Initial thoughts on the Moto X 2014

It’s that time of the year(not really) when I switch phones, and with me it means a switch in OS too. From a Windows Phone 8.1 based Lumia 920, I’ve transitioned over to an Android Kitkat(4.4.4) based Moto X, the 2014 edition. The last time I used Android was on a Gingerbread(2.3) based Samsung Galaxy S, which I loved and wrote about, quite a lot has changed in the last 3 years.

Why a Moto X? I’m big on build quality, looks and hate gimmicky features, so Samsung was out – yes, I’m not a Samsung fan. I always want to stay on the latest version of the OS available, preferably untouched, so that eliminated LG, HTC and other upcoming manufacturers. So basically, it was either the Nexus 5 or the Moto X 2014 and the choice was pretty easy on account of its looks.

Having used the new Moto X for a week now I wanted to outline my initial thoughts on how Android compares with Windows Phone 8.1 and how Moto X, the device, compares against the Lumia 920. However, since I’ve only used the new phone for a week so everything I list below is subject to change over time as Android grows on me. Also, there are a lot of other strengths/weaknesses of the Moto X when compared with other Android phones or with an iPhone, I’m not talking about them.

What I love in Android/Moto X:

  1. The abundance and quality of apps – on WP one generally waits for a long time for an app and then waits some more for the app to become polished and truly usable. The Play Store is loaded with apps, there literally is an app for whatever you need.
  2. Google Now – as a service which provides you with the right information at the right time, this is incomparable. With my primary email being on gmail, Google already has a ton of information about me which Google Now puts to good use.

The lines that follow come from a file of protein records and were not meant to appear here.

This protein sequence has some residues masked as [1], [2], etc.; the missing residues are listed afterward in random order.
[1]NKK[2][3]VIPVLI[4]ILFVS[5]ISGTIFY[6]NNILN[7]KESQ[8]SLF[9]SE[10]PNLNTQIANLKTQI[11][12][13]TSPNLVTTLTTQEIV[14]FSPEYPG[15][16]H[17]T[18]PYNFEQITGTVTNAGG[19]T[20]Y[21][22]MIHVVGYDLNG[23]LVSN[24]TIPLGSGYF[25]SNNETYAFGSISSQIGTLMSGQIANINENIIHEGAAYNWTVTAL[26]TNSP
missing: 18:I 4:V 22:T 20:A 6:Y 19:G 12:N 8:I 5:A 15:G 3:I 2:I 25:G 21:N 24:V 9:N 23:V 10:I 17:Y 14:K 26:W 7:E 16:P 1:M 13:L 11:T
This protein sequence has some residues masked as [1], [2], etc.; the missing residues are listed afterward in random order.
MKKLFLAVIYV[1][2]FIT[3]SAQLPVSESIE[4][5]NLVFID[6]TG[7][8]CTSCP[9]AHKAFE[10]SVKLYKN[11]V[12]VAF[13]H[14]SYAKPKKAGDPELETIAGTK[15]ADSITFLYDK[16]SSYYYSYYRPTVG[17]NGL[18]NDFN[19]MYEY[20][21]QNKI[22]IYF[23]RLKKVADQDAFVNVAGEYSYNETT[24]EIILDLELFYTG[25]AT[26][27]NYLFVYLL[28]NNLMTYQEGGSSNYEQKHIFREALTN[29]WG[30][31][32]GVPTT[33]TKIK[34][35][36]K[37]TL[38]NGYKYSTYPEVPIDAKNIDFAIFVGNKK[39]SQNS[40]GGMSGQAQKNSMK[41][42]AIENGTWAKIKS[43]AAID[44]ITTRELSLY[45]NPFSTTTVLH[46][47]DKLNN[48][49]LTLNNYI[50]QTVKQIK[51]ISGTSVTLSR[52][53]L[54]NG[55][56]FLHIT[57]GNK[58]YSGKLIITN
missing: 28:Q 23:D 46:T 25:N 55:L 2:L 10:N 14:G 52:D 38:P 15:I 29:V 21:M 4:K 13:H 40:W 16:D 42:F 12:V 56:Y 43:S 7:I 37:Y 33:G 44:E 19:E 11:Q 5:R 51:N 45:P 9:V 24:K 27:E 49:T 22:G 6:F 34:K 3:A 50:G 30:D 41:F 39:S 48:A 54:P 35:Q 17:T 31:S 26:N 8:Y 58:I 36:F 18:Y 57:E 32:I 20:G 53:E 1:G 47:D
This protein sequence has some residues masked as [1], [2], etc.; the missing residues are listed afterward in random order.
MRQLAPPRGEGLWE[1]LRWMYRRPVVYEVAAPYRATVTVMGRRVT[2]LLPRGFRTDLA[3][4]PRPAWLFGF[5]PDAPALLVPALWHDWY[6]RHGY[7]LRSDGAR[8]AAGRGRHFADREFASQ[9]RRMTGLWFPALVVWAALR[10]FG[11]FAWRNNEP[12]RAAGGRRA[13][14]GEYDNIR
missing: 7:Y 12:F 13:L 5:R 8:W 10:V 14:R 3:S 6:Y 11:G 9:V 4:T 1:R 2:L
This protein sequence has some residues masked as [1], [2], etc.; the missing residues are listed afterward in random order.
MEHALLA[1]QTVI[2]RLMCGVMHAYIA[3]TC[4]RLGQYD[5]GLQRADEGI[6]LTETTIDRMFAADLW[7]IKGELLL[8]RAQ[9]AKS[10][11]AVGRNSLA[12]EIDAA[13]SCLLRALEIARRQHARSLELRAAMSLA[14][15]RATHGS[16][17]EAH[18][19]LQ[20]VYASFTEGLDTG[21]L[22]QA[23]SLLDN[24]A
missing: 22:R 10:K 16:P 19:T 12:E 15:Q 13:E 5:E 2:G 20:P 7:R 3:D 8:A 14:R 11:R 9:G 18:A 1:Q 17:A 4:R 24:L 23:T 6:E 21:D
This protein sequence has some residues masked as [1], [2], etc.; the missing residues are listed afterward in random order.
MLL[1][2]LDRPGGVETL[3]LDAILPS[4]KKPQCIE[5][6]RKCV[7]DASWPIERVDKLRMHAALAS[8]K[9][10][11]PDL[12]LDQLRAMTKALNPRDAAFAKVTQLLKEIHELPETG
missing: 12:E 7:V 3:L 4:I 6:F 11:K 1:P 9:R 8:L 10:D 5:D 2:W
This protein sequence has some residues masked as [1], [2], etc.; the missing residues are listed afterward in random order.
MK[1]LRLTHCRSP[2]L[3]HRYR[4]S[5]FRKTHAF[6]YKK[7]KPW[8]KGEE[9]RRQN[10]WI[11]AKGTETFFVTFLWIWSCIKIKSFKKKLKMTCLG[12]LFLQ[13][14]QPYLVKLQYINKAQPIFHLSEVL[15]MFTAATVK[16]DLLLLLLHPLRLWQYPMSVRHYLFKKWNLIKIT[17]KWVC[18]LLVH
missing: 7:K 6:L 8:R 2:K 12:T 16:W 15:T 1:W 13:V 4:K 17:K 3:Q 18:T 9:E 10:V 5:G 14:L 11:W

3. Build Quality – the Moto X is lighter than the Lumia 920 and yet feels a stronger phone with less give and flex. It has a better build quality overall – run your fingers along the seam where the glass curves into the phones body and you’ll see what I mean. On the Lumia, in some places, there was a small gap.
  4. The display – the Moto X has a higer resolution and more contrasty display than the Lumia 920. A huge improvement.
  5. Share Actions – Take a photo, hit Share and open the photo in another app to add a filter or two and then publish it using the Facebook app. Just works on Android, not so much on WP. While WP is slowly opening up to sharing data between apps, it is still very unbaked and the workflow doesn’t seem very fluid.

What I miss from Windows Phone/Lumia:

  1. Notification count on icons – WP handled this with Live Tiles and with a separate count on the tile. Apps could use either or both. Android app icons lack this, the Notification Center is the only place for notifications. If you clear all notifications by mistake, you’ll have to open individual apps to look for updates.
  2. Folders – folders on WP simply blow away those on Android. WP folders look prettier and are more functional in the sense that they still show underlying app notifications.
  3. Live Tiles – layouts on WP look better and more personalised than the home screen(s) on Android – admittedly this is a personal preference. I’m not a fan of staring at the screen waiting for all tiles to flip and show updates. So, I’m not talking about functionality of live tiles here, only the looks – the home screen on WP in general looks more alive and more colourful.
  4. Double-tap to wake – this is not a native WP feature, but specifically a Lumia 920(and other handsets) feature. I initially used to think it a gimmick, but quickly got used to it. Although on the Moto X you can wave your hand over the front face to wake it up, it has yet to grow on me.
  5. Cortana – while Cortana doesn’t compare with Google Now in its depth, I still miss the ‘assistant’ aspect of it. I could instruct Cortana by putting stuff in its notebook which is not possible with Google Now. Cortana also had reminders based on contacts, which Google Now doesn’t – for instance I can set a reminder to do something when a particular contact calls.
  6. Camera – my Lumia 920 camera produced better shots with more colour and sharpness. With OIS, it was in a different league altogether compared to the Moto X camera.
  7. Feel in hand – almost all reviews online of the Moto X(both 2013 and 2014 models) talk about how comfortable it feels in hand. Clearly they never used a Lumia 920. With its curved back, the right girth and heft(which every reviewer knocked)

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